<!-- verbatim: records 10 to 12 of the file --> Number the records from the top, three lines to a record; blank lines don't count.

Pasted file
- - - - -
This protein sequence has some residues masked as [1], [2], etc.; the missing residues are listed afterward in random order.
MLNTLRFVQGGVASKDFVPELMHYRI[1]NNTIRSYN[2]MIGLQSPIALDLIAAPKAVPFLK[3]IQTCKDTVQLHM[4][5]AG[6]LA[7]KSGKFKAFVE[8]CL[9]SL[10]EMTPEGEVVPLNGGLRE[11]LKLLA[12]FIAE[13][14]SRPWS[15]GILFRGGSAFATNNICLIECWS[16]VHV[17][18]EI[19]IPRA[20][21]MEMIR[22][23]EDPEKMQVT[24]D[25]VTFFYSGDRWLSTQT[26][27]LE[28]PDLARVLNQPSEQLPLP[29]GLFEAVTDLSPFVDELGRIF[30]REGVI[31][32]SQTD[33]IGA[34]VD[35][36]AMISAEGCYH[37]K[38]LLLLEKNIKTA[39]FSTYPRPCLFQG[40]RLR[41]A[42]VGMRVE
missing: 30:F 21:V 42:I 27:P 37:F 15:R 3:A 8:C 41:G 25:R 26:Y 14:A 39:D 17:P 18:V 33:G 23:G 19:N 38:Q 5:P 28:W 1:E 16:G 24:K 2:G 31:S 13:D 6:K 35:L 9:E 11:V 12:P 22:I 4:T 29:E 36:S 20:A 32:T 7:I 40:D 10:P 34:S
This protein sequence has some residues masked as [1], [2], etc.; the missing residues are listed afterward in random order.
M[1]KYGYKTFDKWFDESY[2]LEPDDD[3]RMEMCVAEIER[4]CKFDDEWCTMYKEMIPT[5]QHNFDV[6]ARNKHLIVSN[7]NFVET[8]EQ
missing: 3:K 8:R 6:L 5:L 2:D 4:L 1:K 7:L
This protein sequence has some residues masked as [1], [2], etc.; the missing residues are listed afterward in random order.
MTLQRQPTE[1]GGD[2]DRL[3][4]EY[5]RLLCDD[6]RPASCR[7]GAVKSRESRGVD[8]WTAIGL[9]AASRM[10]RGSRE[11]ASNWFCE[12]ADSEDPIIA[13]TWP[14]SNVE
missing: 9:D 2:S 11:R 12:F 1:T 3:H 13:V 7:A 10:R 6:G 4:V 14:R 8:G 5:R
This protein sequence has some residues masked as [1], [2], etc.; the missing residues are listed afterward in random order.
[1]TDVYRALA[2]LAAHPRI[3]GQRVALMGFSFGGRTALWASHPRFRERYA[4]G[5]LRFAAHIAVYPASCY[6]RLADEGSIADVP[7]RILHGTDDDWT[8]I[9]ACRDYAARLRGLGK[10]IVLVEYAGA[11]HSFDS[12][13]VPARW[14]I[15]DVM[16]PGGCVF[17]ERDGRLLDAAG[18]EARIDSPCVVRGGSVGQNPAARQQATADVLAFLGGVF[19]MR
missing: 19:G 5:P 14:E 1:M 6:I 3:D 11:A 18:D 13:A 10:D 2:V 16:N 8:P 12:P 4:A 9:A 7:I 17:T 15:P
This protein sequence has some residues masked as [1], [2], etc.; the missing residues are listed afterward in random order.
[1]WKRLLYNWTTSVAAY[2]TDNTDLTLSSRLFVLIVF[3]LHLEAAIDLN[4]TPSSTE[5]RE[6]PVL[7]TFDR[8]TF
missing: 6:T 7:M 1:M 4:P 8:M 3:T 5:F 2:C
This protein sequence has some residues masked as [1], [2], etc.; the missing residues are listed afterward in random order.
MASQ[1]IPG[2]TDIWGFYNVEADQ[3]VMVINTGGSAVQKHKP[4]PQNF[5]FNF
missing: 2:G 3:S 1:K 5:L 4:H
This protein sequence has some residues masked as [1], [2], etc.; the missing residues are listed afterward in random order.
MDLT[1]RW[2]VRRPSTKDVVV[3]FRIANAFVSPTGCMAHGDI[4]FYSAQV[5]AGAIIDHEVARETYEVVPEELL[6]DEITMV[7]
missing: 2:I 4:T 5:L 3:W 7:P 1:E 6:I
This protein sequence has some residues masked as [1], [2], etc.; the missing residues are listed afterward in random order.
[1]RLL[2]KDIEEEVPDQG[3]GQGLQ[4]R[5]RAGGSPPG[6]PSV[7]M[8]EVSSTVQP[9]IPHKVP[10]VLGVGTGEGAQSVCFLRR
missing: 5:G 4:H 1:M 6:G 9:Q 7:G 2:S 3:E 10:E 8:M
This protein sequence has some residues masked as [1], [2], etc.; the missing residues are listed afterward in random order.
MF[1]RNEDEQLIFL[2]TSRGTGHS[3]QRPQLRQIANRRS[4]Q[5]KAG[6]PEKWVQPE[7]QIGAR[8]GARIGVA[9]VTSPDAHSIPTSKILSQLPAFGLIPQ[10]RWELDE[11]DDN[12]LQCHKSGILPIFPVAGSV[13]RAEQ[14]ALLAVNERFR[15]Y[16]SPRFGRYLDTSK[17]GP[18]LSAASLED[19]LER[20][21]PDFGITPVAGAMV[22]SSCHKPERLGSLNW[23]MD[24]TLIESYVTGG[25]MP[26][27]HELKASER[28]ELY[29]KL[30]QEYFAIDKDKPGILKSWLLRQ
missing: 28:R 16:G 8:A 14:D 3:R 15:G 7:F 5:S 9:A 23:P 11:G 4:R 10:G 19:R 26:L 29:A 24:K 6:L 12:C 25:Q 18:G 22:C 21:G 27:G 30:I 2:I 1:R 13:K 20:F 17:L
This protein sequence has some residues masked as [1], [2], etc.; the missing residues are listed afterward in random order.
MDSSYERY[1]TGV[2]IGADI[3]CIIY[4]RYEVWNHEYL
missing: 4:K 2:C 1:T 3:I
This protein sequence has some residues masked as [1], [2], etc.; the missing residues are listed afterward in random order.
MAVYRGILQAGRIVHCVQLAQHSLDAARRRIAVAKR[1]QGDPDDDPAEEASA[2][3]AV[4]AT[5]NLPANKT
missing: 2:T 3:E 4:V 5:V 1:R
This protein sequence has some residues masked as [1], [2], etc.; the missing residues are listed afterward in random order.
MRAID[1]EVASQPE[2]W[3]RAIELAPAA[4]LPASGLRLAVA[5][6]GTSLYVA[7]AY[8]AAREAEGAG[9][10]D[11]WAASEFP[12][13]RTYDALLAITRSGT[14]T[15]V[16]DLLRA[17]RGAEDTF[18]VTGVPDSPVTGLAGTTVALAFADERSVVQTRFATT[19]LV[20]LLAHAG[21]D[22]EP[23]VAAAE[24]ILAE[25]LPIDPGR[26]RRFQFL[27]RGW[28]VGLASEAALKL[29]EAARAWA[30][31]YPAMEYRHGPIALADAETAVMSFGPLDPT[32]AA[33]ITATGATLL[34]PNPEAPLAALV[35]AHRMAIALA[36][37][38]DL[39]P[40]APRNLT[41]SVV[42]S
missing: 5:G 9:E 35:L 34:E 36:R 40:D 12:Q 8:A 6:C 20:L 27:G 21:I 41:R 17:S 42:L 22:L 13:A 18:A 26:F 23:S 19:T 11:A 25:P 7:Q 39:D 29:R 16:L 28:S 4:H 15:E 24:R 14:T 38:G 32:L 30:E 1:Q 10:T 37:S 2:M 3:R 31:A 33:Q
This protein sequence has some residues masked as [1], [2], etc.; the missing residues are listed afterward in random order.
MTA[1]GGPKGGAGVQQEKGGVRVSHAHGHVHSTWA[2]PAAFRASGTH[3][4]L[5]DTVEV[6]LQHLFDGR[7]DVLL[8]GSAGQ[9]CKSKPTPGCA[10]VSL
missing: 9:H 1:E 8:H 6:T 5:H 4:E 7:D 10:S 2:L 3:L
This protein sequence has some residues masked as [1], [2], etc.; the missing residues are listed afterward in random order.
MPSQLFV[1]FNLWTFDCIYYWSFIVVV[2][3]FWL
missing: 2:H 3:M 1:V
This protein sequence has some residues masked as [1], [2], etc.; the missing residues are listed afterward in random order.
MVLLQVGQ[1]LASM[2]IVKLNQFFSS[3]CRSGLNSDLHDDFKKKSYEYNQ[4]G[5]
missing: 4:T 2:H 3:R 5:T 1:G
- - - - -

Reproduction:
This protein sequence has some residues masked as [1], [2], etc.; the missing residues are listed afterward in random order.
MDSSYERY[1]TGV[2]IGADI[3]CIIY[4]RYEVWNHEYL
missing: 4:K 2:C 1:T 3:I
This protein sequence has some residues masked as [1], [2], etc.; the missing residues are listed afterward in random order.
MAVYRGILQAGRIVHCVQLAQHSLDAARRRIAVAKR[1]QGDPDDDPAEEASA[2][3]AV[4]AT[5]NLPANKT
missing: 2:T 3:E 4:V 5:V 1:R
This protein sequence has some residues masked as [1], [2], etc.; the missing residues are listed afterward in random order.
MRAID[1]EVASQPE[2]W[3]RAIELAPAA[4]LPASGLRLAVA[5][6]GTSLYVA[7]AY[8]AAREAEGAG[9][10]D[11]WAASEFP[12][13]RTYDALLAITRSGT[14]T[15]V[16]DLLRA[17]RGAEDTF[18]VTGVPDSPVTGLAGTTVALAFADERSVVQTRFATT[19]LV[20]LLAHAG[21]D[22]EP[23]VAAAE[24]ILAE[25]LPIDPGR[26]RRFQFL[27]RGW[28]VGLASEAALKL[29]EAARAWA[30][31]YPAMEYRHGPIALADAETAVMSFGPLDPT[32]AA[33]ITATGATLL[34]PNPEAPLAALV[35]AHRMAIALA[36][37][38]DL[39]P[40]APRNLT[41]SVV[42]S
missing: 5:G 9:E 35:L 34:E 36:R 40:D 12:Q 8:A 6:C 20:L 27:G 21:I 41:R 17:S 42:L 22:L 13:A 18:A 26:F 23:S 19:T 11:A 25:P 7:Q 39:D 29:R 16:L 28:S 4:H 15:E 24:R 14:T 38:G 32:L 30:E 1:Q 10:T 37:S 2:M 3:R 31:A 33:Q